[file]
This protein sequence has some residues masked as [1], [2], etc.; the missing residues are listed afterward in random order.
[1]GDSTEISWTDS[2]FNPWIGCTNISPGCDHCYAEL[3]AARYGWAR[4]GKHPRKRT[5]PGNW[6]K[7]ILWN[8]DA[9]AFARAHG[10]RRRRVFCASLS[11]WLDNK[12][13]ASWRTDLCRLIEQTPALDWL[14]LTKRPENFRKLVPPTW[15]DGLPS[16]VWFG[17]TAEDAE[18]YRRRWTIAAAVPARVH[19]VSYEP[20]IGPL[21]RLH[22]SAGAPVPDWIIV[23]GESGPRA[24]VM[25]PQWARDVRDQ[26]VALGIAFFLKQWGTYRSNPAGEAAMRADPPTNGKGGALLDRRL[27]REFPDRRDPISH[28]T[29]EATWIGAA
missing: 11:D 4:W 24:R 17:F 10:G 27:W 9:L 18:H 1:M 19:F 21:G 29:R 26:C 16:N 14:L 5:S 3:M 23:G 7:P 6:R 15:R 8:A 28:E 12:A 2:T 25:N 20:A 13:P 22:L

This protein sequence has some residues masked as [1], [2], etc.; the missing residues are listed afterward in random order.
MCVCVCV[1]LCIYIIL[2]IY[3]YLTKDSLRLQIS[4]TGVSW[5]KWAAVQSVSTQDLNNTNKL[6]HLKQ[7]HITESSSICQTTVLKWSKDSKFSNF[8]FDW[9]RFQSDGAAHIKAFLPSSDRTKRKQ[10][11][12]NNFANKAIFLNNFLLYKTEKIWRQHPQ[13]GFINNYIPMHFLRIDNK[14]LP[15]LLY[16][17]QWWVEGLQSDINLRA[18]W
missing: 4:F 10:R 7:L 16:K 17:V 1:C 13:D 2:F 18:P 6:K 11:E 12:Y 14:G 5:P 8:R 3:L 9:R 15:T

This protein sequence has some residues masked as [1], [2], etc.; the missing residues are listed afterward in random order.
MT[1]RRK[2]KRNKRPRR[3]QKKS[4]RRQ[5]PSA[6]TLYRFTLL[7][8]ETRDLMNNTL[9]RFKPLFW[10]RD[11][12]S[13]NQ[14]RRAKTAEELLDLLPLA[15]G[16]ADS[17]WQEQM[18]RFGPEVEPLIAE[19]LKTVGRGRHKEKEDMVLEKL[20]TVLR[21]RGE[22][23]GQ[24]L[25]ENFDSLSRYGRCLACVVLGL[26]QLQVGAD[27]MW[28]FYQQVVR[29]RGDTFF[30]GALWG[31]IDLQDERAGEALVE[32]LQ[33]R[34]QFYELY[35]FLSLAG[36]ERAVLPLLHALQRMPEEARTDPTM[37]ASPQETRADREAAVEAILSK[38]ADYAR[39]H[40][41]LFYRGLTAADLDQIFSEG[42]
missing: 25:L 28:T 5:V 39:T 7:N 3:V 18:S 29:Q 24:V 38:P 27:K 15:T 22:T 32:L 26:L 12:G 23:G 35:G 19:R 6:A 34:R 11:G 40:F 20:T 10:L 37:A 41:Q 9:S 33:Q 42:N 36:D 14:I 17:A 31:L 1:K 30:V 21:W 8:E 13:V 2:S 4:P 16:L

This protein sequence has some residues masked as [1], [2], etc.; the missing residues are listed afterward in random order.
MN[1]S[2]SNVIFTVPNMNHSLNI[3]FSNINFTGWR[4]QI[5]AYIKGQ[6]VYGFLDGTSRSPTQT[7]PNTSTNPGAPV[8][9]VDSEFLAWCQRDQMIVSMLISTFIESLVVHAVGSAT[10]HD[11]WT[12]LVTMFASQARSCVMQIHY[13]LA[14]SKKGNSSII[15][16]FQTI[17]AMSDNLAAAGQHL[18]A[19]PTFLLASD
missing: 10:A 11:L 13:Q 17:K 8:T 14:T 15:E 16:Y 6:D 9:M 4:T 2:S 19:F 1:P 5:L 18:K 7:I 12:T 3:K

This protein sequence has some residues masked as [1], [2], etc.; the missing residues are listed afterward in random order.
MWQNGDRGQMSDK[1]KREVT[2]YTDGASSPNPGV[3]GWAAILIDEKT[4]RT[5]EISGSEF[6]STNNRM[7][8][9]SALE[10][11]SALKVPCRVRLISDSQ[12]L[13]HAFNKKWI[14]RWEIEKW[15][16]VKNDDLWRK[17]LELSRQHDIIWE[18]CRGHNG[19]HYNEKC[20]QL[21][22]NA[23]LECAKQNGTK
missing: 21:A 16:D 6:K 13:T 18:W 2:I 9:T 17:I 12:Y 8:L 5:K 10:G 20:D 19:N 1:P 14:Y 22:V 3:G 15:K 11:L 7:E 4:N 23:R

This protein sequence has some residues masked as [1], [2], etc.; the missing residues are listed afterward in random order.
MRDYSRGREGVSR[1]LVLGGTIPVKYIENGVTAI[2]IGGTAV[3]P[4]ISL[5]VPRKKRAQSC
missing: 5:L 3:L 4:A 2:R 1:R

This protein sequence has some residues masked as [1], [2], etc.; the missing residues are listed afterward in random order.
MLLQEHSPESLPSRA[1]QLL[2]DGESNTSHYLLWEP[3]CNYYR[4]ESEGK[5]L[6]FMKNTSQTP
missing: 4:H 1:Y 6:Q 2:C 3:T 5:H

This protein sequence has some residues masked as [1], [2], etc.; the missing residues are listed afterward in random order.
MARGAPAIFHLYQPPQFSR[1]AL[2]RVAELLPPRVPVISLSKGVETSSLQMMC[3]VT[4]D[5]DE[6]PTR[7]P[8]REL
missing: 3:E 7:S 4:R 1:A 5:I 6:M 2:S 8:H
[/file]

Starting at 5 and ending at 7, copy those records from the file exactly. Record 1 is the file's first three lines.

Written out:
This protein sequence has some residues masked as [1], [2], etc.; the missing residues are listed afterward in random order.
MWQNGDRGQMSDK[1]KREVT[2]YTDGASSPNPGV[3]GWAAILIDEKT[4]RT[5]EISGSEF[6]STNNRM[7][8][9]SALE[10][11]SALKVPCRVRLISDSQ[12]L[13]HAFNKKWI[14]RWEIEKW[15][16]VKNDDLWRK[17]LELSRQHDIIWE[18]CRGHNG[19]HYNEKC[20]QL[21][22]NA[23]LECAKQNGTK
missing: 21:A 16:D 6:K 13:T 18:W 2:I 9:T 17:I 12:Y 8:L 5:K 10:G 20:D 19:N 1:P 14:Y 22:V 3:G 15:K 11:L 7:E 4:N 23:R

This protein sequence has some residues masked as [1], [2], etc.; the missing residues are listed afterward in random order.
MRDYSRGREGVSR[1]LVLGGTIPVKYIENGVTAI[2]IGGTAV[3]P[4]ISL[5]VPRKKRAQSC
missing: 5:L 3:L 4:A 2:R 1:R

This protein sequence has some residues masked as [1], [2], etc.; the missing residues are listed afterward in random order.
MLLQEHSPESLPSRA[1]QLL[2]DGESNTSHYLLWEP[3]CNYYR[4]ESEGK[5]L[6]FMKNTSQTP
missing: 4:H 1:Y 6:Q 2:C 3:T 5:H